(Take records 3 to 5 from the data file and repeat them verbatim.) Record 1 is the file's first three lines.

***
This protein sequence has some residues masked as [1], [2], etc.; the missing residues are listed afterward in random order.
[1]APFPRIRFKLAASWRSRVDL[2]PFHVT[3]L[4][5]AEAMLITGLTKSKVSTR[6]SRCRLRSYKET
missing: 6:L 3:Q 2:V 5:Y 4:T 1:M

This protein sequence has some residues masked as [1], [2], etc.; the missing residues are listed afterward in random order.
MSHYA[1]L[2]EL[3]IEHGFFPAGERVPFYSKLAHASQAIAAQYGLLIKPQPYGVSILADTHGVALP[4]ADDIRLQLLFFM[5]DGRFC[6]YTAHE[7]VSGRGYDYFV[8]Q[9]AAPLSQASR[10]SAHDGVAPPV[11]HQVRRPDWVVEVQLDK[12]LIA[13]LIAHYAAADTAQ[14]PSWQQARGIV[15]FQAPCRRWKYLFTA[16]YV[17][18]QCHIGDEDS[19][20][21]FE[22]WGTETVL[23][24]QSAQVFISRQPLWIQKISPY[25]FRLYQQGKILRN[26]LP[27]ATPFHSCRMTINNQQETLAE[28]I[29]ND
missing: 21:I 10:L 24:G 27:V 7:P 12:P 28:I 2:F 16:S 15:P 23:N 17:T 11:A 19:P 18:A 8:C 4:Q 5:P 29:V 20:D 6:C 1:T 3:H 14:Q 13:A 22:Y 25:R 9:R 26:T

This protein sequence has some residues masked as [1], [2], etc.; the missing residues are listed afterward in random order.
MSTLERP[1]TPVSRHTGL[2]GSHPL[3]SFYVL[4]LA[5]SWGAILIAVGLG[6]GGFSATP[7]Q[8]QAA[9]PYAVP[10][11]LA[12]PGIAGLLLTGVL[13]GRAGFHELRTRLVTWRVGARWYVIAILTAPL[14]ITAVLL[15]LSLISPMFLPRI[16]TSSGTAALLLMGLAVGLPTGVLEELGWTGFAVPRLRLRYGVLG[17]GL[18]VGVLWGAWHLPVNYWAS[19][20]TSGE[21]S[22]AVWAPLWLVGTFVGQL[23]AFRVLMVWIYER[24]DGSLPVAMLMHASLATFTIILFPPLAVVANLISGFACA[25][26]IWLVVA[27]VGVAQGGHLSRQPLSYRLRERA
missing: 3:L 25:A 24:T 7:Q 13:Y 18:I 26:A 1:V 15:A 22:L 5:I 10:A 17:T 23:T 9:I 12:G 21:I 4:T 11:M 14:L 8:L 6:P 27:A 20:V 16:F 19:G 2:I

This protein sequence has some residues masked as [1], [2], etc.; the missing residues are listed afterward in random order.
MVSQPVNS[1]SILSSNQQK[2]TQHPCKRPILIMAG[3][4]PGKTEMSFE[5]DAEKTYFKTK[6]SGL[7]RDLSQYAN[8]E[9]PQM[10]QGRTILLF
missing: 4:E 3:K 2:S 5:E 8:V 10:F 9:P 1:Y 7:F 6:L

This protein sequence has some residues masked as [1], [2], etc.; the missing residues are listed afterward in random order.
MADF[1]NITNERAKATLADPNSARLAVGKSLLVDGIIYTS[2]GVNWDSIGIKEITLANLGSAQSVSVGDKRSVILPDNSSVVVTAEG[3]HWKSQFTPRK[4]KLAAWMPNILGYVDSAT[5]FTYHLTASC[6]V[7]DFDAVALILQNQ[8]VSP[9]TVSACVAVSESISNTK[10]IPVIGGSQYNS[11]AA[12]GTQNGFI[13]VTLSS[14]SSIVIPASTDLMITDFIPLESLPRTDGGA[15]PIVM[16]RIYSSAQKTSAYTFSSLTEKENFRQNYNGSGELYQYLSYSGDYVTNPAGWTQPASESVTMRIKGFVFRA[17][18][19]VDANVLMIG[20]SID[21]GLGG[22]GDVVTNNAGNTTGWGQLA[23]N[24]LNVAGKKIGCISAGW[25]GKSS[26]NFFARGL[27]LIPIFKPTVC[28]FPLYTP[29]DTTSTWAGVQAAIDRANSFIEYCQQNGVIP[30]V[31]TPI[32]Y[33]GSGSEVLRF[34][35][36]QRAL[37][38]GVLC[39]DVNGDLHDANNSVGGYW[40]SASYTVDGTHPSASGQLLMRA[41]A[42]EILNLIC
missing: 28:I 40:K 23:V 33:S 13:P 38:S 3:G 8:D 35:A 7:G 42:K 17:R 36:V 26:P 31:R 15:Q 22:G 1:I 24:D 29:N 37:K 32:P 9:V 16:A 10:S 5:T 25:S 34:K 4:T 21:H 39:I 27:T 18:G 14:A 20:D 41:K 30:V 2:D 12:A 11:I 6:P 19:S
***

This protein sequence has some residues masked as [1], [2], etc.; the missing residues are listed afterward in random order.
MSTLERP[1]TPVSRHTGL[2]GSHPL[3]SFYVL[4]LA[5]SWGAILIAVGLG[6]GGFSATP[7]Q[8]QAA[9]PYAVP[10][11]LA[12]PGIAGLLLTGVL[13]GRAGFHELRTRLVTWRVGARWYVIAILTAPL[14]ITAVLL[15]LSLISPMFLPRI[16]TSSGTAALLLMGLAVGLPTGVLEELGWTGFAVPRLRLRYGVLG[17]GL[18]VGVLWGAWHLPVNYWAS[19][20]TSGE[21]S[22]AVWAPLWLVGTFVGQL[23]AFRVLMVWIYER[24]DGSLPVAMLMHASLATFTIILFPPLAVVANLISGFACA[25][26]IWLVVA[27]VGVAQGGHLSRQPLSYRLRERA
missing: 3:L 25:A 24:T 7:Q 13:Y 18:I 26:A 1:V 15:A 22:L 5:I 10:A 17:T 23:T 9:I 12:G 21:I 4:T 11:M 14:L 8:L 6:P 27:A 20:V 16:F 19:G 2:I

This protein sequence has some residues masked as [1], [2], etc.; the missing residues are listed afterward in random order.
MVSQPVNS[1]SILSSNQQK[2]TQHPCKRPILIMAG[3][4]PGKTEMSFE[5]DAEKTYFKTK[6]SGL[7]RDLSQYAN[8]E[9]PQM[10]QGRTILLF
missing: 4:E 3:K 2:S 5:E 8:V 10:F 9:P 1:Y 7:F 6:L

This protein sequence has some residues masked as [1], [2], etc.; the missing residues are listed afterward in random order.
MADF[1]NITNERAKATLADPNSARLAVGKSLLVDGIIYTS[2]GVNWDSIGIKEITLANLGSAQSVSVGDKRSVILPDNSSVVVTAEG[3]HWKSQFTPRK[4]KLAAWMPNILGYVDSAT[5]FTYHLTASC[6]V[7]DFDAVALILQNQ[8]VSP[9]TVSACVAVSESISNTK[10]IPVIGGSQYNS[11]AA[12]GTQNGFI[13]VTLSS[14]SSIVIPASTDLMITDFIPLESLPRTDGGA[15]PIVM[16]RIYSSAQKTSAYTFSSLTEKENFRQNYNGSGELYQYLSYSGDYVTNPAGWTQPASESVTMRIKGFVFRA[17][18][19]VDANVLMIG[20]SID[21]GLGG[22]GDVVTNNAGNTTGWGQLA[23]N[24]LNVAGKKIGCISAGW[25]GKSS[26]NFFARGL[27]LIPIFKPTVC[28]FPLYTP[29]DTTSTWAGVQAAIDRANSFIEYCQQNGVIP[30]V[31]TPI[32]Y[33]GSGSEVLRF[34][35][36]QRAL[37][38]GVLC[39]DVNGDLHDANNSVGGYW[40]SASYTVDGTHPSASGQLLMRA[41]A[42]EILNLIC
missing: 28:I 40:K 23:V 33:S 13:P 38:S 3:G 8:D 35:A 7:G 42:K 17:R 36:V 26:P 31:R 15:Q 22:G 1:I 24:D 29:N 37:K 32:P 9:V 16:A 10:S 5:T 25:S 34:K 4:T 21:H 39:I 27:T 18:G 14:A 20:D 41:K 30:V 2:D 12:A 11:I 6:P 19:S